Tag: CPR

Upvote Story 8
As expected, higher levels of BLS training correlated with better cardiopulmonary resuscitation (CPR) quality. However, this study showed that ventilations and hands-on time were the components of CPR that were most affected by the level of training. Self-assessments of CPR ability correlated well to actual test performance and may have a role in probing CPR skills in students. The results may be important for BLS... Read More | Comment
Upvote Story 4
The optimum chest compression site (P_optimum) in children is debated: European Resuscitation Council recommends one finger breadth above the xiphisternal joint, whereas American Heart Association proposes the lower sternal half. Theoretically, pediatric P_optimum is located 1 cm (or 0.1 unit of sternal top) above the xiphisternal joint. We defined zero point (0, 0) as the center of the xiphisternal joint designating leftward and upward directions of... Read More | Comment
Upvote Story 6
What happened to Beatrice Weisman before dawn on Aug. 29, 2013, was not supposed to happen: The medical staff at Maryland General Hospital found her in cardiac arrest, resuscitated her and kept her alive. The matriarch of a close-knit family on Maryland’s Eastern Shore, Ms. Weisman, then 83, had suffered a serious stroke in June and had spent weeks in two hospitals. Fortunately, she and... Read More | Comment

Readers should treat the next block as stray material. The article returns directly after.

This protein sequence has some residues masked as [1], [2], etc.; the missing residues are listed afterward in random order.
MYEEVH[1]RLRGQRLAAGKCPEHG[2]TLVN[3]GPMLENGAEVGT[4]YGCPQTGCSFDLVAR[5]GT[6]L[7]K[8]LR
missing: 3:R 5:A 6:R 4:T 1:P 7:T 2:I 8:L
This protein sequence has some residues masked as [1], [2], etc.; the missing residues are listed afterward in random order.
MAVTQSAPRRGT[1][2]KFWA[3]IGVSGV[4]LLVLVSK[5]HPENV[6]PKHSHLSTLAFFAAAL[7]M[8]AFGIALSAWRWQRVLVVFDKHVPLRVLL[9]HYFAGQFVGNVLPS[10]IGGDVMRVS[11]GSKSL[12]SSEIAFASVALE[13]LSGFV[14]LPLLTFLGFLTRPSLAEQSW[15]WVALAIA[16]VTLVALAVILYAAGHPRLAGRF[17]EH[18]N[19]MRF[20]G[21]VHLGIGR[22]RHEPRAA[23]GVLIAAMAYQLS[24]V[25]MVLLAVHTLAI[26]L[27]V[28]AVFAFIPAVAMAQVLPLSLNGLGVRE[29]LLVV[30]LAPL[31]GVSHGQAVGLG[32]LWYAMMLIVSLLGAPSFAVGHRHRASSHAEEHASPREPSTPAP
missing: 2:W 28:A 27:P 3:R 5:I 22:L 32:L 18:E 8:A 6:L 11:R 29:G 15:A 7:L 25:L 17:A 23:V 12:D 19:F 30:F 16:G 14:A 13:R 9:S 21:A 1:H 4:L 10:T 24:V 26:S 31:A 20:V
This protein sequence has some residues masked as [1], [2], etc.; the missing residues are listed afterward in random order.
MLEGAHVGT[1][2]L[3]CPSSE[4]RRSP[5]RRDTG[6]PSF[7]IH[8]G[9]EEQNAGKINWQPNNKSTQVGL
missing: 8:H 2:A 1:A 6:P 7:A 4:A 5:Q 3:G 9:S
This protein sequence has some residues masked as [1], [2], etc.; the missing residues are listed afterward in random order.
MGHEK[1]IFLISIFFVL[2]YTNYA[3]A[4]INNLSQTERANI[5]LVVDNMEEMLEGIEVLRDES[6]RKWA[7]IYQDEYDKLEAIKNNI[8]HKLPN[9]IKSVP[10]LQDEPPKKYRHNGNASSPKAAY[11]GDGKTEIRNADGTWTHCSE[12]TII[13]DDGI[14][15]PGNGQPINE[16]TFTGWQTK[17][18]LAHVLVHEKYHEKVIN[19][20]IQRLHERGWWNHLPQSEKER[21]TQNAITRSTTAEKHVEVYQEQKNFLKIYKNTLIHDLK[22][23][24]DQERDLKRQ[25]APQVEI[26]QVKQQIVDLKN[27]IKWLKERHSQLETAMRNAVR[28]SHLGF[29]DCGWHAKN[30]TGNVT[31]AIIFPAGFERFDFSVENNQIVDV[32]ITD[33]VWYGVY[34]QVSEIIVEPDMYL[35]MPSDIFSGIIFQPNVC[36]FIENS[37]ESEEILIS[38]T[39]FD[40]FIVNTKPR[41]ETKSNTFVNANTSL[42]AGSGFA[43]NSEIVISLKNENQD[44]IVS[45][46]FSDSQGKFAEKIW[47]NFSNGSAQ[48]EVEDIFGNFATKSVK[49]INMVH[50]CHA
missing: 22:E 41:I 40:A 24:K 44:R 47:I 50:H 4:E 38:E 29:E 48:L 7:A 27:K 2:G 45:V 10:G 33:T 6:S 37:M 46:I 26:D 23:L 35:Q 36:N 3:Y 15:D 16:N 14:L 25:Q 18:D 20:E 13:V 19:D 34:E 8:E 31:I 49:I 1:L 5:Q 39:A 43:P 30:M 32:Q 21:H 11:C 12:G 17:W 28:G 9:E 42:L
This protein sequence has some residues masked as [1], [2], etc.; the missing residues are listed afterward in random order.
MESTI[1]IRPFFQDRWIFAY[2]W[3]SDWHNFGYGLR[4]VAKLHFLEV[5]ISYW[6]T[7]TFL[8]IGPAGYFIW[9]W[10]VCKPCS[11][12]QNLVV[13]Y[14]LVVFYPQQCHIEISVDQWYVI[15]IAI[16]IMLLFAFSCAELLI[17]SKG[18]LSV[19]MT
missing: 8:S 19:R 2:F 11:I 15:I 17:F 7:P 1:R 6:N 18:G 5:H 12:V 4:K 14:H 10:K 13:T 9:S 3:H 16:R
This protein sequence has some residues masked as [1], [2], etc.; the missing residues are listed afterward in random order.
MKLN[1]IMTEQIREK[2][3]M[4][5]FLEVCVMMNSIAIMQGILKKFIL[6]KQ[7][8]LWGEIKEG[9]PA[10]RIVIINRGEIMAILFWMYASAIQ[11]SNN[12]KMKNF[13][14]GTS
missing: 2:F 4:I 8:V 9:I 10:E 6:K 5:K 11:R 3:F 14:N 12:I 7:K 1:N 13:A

Upvote Story 5
Is emergency medicine on the verge of “the dawn of a new golden age of resuscitation?” That’s the bold prediction from CPR innovator Keith Lurie, MD, a professor of internal and emergency medicine at the University of Minnesota, a director of the CentraCare Heart and Vascular Center and the founder of Minnesota Resuscitation Solutions. Emergency physicians, EMS personnel, and other experts from around the world... Read More | Comment